When the city of Wichita is not concerned about waste that is easily observed, how careful is it about avoiding waste not easily seen by citizens?
Last Friday afternoon the parking lot lights Wichita Transit Center where switched on, as they often are during the day.
So at lunchtime today as I drove by the Transit Center and saw that the lights were off, I was relieved that the city wasn’t wasting electricity lighting the noonday sky.
But I didn’t have to travel much farther before I saw street lights turned on for several blocks on Douglas, Broadway, and Topeka. This is not unusual.
Waste like this is unacceptable. The city council is likely to recommend that Wichitans vote for higher sales taxes as the city can’t afford to run the buses or adequately maintain streets. Before asking for higher taxes, the city should stop wasteful spending on burning street lights in the middle of the day.
You have to wonder: If the city is, apparently, not concerned about blatant waste like this — waste that anyone can easily observe — what is it doing about waste that can’t easily be seen?
This is indicative of the attitude of the city as explained in Forget the vampires. Let’s tackle the real monsters. The city has an advertising campaign to persuade residents to do things like unplugging phone chargers and televisions when not in use. You see, these devices may use small amounts of electricity even when not in use. That’s the “vampire” power waste. The city says we need to avoid this waste in order to keep our air clean.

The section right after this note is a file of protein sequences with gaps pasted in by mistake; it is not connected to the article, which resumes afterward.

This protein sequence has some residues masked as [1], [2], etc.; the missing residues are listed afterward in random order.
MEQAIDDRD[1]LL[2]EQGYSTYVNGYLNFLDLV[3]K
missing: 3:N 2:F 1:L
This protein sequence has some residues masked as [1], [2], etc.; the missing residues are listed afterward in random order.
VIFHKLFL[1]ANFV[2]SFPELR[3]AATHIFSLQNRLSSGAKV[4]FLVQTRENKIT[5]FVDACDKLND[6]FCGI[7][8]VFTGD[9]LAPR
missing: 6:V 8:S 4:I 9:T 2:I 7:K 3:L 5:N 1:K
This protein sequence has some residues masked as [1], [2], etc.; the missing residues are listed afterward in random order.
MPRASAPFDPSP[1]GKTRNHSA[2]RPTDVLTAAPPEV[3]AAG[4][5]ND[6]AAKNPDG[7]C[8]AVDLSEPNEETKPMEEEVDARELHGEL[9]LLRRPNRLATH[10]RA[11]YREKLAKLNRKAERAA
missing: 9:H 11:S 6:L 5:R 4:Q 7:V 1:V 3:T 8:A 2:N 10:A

But street lights burning in the middle the day: This wastes a lot of power.
Before considering any extra funding for the city, let’s ask that it stop wasteful spending like these lights. Even better, before sending any funding, let’s stop this waste.
I realize that the lights illustrated in these photographs are, undoubtedly, a small portion of the city’s spending. But you don’t have to look very hard to find waste like this, and we know that small examples of waste are multiplied many times. So when city leaders tell us that there is nowhere left to cut in the budget, that everything that can be done to trim the fat has already been done, and that the only thing we can do is raise taxes — well, think of this photograph and others illustrated in Waste in Wichita, the seen and probably unseen, Wichita’s monsters on display, again, Forget the vampires. Let’s tackle the real monsters, Wichita advances in the field of cost savings, Another Friday lunch, and even more lights are on, To compensate, Wichita switched on the street lights, In Wichita, the streetside seating is illuminated very well, In Wichita, the rooftops are well-lit and On a sunny day in downtown Wichita you can see the street lights.
This is not to say that waste like this does not occur in the private sector. Of course it does. But businesses and individuals have a powerful incentive to avoid waste that isn’t present in government: Businesses and people are spending their own money. And even if they waste money, it’s their money, not ours.